Agreed deposit to be taken after 6 months of AST

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    Agreed deposit to be taken after 6 months of AST

    Tenant have agreed to pay a deposit after the initial six months (allowing them time to save) As there was no clause in the TA to cover how the deposit would be use. I wanted to know whether a new TA needs to be sign or how to go about including a clause to say the Deposit has been protected and 'under what circumstances and how deductions be made'. Also, whether need to add a clause about GDPR?

    #2
    Utterly pointless and ridiculous in my view. What will you do if they don't pay? Evict them... Oh wait, you won't be able to as the non existent deposit was not protected.

    Just add one sixth of the amount onto the rent, and then you can reduce it after 6 months if you like.

    Comment


      #3
      JK0 - great point. However, the tenant cannot afford to pay 1/6 extra hence the arrangement above. Other response to my OP most welcome.

      Comment


        #4
        Originally posted by SpringGreen View Post
        JK0 - great point. However, the tenant cannot afford to pay 1/6 extra hence the arrangement above. Other response to my OP most welcome.
        One sixth extra paid as rent, or saved as a deposit is the same amount isn't it?

        Comment


          #5
          Agree with JK0, no point taking deposit now. I'd try and negotiate a rent increase instead, as he suggests. If they refuse, fine, try again 12 montsh after start if refused again, s21..
          I am legally unqualified: If you need to rely on advice check it with a suitable authority - eg a solicitor specialising in landlord/tenant law...

          Comment


            #6
            I am not asking whether there is any point of 'taking a deposit now' . A response to my original post would be great.

            Comment


              #7
              Your mistake - letting them move in before all this was sorted. Surprised they even passed credit check. You cannot require them to accept a modified AST. You could ask them to a provide a property -owning Guarantor - maybe.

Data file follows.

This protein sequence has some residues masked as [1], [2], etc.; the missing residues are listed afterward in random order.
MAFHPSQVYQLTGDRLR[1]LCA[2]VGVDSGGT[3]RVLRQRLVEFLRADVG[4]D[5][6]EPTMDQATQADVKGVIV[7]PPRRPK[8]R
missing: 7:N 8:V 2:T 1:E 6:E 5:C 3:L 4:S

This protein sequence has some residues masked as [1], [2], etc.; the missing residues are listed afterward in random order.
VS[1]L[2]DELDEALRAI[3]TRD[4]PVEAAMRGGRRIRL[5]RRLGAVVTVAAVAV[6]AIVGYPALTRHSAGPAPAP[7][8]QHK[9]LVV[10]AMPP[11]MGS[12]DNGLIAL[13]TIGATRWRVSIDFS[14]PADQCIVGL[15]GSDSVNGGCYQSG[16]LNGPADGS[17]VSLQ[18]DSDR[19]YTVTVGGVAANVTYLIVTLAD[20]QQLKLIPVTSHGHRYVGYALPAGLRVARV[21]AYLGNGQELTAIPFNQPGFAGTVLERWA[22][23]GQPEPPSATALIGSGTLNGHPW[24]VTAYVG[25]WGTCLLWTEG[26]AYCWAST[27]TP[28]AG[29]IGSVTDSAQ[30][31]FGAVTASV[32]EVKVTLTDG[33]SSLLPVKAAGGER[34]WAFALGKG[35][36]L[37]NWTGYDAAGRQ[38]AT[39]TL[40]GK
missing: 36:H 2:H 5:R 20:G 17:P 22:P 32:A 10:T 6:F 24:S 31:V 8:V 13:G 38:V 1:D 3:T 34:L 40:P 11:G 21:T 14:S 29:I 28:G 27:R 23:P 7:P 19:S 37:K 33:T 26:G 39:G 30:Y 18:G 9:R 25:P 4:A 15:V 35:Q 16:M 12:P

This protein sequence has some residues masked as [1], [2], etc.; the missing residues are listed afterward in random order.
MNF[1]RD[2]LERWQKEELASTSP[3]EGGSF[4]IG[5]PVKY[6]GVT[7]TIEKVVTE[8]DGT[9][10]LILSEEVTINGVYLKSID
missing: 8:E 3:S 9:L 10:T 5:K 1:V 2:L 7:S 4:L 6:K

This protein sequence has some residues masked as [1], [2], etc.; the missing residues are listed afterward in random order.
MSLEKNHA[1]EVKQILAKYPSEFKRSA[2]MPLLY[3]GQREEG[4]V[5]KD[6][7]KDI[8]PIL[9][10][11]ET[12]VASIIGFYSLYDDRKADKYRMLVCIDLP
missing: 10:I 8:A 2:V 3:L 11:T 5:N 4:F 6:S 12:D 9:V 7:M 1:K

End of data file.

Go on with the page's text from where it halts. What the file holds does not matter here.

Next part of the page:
Comment


                #8
                Originally posted by SpringGreen View Post
                I am not asking whether there is any point of 'taking a deposit now' . A response to my original post would be great.
                That’s such a terrible idea, there’s no rational way to answer.
                It’s like asking what colour t-shirt you should wear to set fire to yourself?

                What are you going to do if the tenant doesn’t give you the deposit?
                You can’t sue them for it (in any realistic way), because you won’t incur any loss, and good luck trying a repossession with that clause in a tenancy agreement.

                If a tenant can’t afford a deposit either don’t rent to them or waive the deposit (possibly increasing the rent, your call).
                Doing anything else is, frankly, daft.
                When I post, I am expressing an opinion - feel free to disagree, I have been wrong before.
                Please don't act on my suggestions without checking with a grown-up (ideally some kind of expert).

                Comment


                  #9
                  Let me rephrase my question.
                  Let's say after the initial six months tenancy, the tenant have now paid a deposit. As there was no clause in the signed TA about how the deposit would be use / protected. I wanted to know
                  1/ whether a new TA needs to be signed or
                  2/ how to go a clause to say the Deposit will be protected within the 30 of receiving it and
                  3/ 'under what circumstances and how deductions be made'.
                  4/ Also, whether need to add a clause about GDPR?

                  Comment


                    #10
                    A new tenancy agreement creates a brand new tenancy with it’s own terms and conditions.
                    If it had a new deposit clause, that would allow a new deposit to be paid, protected etc.
                    All if the other new tenancy prescriptions may apply - it’s probably a follow on contract but don’t risk it.